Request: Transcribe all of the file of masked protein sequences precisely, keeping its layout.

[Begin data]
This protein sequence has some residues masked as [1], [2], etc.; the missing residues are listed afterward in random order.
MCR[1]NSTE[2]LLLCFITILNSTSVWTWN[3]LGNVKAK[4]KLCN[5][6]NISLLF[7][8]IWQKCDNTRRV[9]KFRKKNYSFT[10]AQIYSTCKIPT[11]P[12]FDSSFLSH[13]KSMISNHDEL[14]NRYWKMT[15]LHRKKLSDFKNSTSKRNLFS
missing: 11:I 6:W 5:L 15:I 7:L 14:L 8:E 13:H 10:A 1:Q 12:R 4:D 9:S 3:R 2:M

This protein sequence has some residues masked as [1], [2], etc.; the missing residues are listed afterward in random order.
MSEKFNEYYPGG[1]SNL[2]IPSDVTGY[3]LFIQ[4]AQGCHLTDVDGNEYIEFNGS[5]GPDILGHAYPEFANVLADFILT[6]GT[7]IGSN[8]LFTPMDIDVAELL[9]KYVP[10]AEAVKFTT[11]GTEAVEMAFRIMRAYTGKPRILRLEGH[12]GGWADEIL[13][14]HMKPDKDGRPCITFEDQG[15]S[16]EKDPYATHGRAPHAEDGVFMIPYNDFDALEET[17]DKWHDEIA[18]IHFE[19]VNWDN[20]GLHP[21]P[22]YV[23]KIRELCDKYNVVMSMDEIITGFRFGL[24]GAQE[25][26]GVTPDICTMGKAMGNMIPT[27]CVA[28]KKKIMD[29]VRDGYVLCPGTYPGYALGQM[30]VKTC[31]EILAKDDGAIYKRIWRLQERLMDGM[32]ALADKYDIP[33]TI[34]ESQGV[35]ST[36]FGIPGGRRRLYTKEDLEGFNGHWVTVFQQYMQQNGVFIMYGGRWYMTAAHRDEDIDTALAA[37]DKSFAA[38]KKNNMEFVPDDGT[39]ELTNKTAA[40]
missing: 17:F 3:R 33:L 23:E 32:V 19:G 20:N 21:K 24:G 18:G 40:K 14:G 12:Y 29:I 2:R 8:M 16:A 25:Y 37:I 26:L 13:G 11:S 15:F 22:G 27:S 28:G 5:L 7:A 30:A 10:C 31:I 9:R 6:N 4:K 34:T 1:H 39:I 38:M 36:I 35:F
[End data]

This protein sequence has some residues masked as [1], [2], etc.; the missing residues are listed afterward in random order.
MCR[1]NSTE[2]LLLCFITILNSTSVWTWN[3]LGNVKAK[4]KLCN[5][6]NISLLF[7][8]IWQKCDNTRRV[9]KFRKKNYSFT[10]AQIYSTCKIPT[11]P[12]FDSSFLSH[13]KSMISNHDEL[14]NRYWKMT[15]LHRKKLSDFKNSTSKRNLFS
missing: 11:I 6:W 5:L 15:I 7:L 14:L 8:E 13:H 10:A 1:Q 12:R 4:D 9:S 3:R 2:M

This protein sequence has some residues masked as [1], [2], etc.; the missing residues are listed afterward in random order.
MSEKFNEYYPGG[1]SNL[2]IPSDVTGY[3]LFIQ[4]AQGCHLTDVDGNEYIEFNGS[5]GPDILGHAYPEFANVLADFILT[6]GT[7]IGSN[8]LFTPMDIDVAELL[9]KYVP[10]AEAVKFTT[11]GTEAVEMAFRIMRAYTGKPRILRLEGH[12]GGWADEIL[13][14]HMKPDKDGRPCITFEDQG[15]S[16]EKDPYATHGRAPHAEDGVFMIPYNDFDALEET[17]DKWHDEIA[18]IHFE[19]VNWDN[20]GLHP[21]P[22]YV[23]KIRELCDKYNVVMSMDEIITGFRFGL[24]GAQE[25][26]GVTPDICTMGKAMGNMIPT[27]CVA[28]KKKIMD[29]VRDGYVLCPGTYPGYALGQM[30]VKTC[31]EILAKDDGAIYKRIWRLQERLMDGM[32]ALADKYDIP[33]TI[34]ESQGV[35]ST[36]FGIPGGRRRLYTKEDLEGFNGHWVTVFQQYMQQNGVFIMYGGRWYMTAAHRDEDIDTALAA[37]DKSFAA[38]KKNNMEFVPDDGT[39]ELTNKTAA[40]
missing: 17:F 3:R 33:L 23:E 32:V 19:G 20:N 21:K 24:G 18:G 40:K 14:G 12:Y 29:I 2:R 8:M 16:A 25:Y 37:I 26:L 13:G 11:S 15:F 22:G 27:S 28:G 5:L 7:A 30:A 10:C 31:I 9:R 6:N 4:K 34:T 1:H 39:I 38:M 36:I 35:F